Maretta and Robert Day of Lutz received a citation April 4, also for watering on a restricted day. Mrs. Day said the violation was an honest mistake, that her husband ran his lawnmower over the sprinkler, causing it to jam and go off accidentally.

Water court judges don't make allowances for such accidents. The Days agreed to pay the $105 fine rather than fight it in court.

"I'm sure they hear that kind of complaint all the time," Mrs. Day said. "Yes, it was an error. Shame on us that it happened. There's no way to prove it, so we are going to pay it."

Lone Star Steakhouse & Saloon manager Chad Purdy also believes authorities were at fault after the restaurant, at 11911 North Dale Mabry Highway, was fined $75 on Feb. 27. A broken water head at the restaurant had flooded the parking lot and filled a ditch with drinkable water.

"What's funny is, it was the city's valve that needed to be turned off," he said. "We couldn't turn ours off. All the city had to do was turn theirs off."

Mark Urso of Arbor Greene said he never had a chance to correct his broken sprinkler in time. Cited three times, he said that by the time the first ticket arrived by certified mail, he already had been cited again.

"If the goal of this whole thing is to reduce the use of water, then they could have put a warning on your door," he said. "I would have fixed it there and now."

Looking the other way

As homeowners try to stay within the law, homeowner associations try to avoid being part of the problem.

The Crystal Lakes Manors Association in Lutz recently invited the Hillsborough Cooperative Extension Service to a presentation on "water-wise landscaping," hoping to generate interest in drought-resistant Florida native plants.

And, though the deed restrictions still are legally binding, a climate has arisen of looking the other way.

"What we're trying to do is take the homeowner deed restrictions and temper it with some common sense," said Oscar Westerfield, president of the Crystal Lakes association.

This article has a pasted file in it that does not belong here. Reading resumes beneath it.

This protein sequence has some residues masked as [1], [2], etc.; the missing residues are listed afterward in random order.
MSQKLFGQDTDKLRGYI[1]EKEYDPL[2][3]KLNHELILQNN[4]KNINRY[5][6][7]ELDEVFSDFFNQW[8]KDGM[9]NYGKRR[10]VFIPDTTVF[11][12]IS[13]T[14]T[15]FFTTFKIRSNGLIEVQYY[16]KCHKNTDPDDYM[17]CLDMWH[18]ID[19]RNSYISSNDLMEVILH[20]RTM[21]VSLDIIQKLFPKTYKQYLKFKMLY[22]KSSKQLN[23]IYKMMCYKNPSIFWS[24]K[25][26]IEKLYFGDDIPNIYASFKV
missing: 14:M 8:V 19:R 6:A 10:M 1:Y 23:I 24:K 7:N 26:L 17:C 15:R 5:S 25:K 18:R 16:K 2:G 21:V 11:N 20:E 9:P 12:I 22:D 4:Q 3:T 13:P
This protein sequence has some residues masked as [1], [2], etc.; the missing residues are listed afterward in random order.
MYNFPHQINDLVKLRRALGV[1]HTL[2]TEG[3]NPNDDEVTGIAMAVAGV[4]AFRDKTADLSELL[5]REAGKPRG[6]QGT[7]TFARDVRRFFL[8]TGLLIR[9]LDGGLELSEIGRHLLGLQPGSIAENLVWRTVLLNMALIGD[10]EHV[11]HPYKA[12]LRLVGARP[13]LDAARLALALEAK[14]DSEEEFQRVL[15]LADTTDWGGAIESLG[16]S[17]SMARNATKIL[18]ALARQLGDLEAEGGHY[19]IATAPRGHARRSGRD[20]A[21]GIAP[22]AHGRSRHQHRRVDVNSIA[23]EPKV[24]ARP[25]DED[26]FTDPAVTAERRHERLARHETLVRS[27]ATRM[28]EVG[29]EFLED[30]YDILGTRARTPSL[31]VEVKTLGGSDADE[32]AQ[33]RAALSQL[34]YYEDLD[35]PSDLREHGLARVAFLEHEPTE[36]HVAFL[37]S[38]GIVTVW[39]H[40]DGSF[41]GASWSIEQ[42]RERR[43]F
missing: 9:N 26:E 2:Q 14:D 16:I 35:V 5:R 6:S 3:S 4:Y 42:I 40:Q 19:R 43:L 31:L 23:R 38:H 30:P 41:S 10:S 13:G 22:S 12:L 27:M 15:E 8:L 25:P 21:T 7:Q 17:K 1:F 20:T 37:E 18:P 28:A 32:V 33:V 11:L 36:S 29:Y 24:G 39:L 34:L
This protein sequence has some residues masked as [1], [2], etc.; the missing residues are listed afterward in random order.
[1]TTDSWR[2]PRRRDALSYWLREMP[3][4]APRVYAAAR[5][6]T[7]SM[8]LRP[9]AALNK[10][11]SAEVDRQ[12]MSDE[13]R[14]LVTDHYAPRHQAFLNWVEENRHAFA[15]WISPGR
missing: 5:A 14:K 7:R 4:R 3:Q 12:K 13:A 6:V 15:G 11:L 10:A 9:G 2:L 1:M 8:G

Westerfield says that some residents have not taken full advantage of their weekly watering day. Rather than making adjustments when the county cut legal watering to one day a week from two, he said, "they turned off that second day. They did not increase the watering time per zone."

Other drought-weakened lawns have fallen prey to insects. Now brown and dead, they must be resodded. But instead of demanding immediate action, Westerfield said the board has sent letters to 15 owners of such lawns instructing them to contact the board about their plans.

"What we've done lately is let it slide a little bit until the rains come," he said.

Similarly, in Plantation of Carrollwood, yards are required only to be mowed, trimmed and edged. "Nobody is going to put a lawn in now," said community manager Tom Jones. "That would be a waste of money. We are waiting for the rainy season."

City and county officials say that they, too, are trying to be reasonable. An all-out ban on landscape irrigation would be a political minefield, they say.

"I don't think we're anywhere near that point," said B.J. Jarvis, records and data manager for the Southwest Florida Water Management District. Current restrictions are "very effective at saving water. Nobody's landscaping is going to flourish and thrive at one-day, but it will survive."

- Times staffers Bill Coats, Tim Grant, Michael Sandler and Susan Thurston contributed to this report. Josh Zimmer can be reached at (813) 226-3474.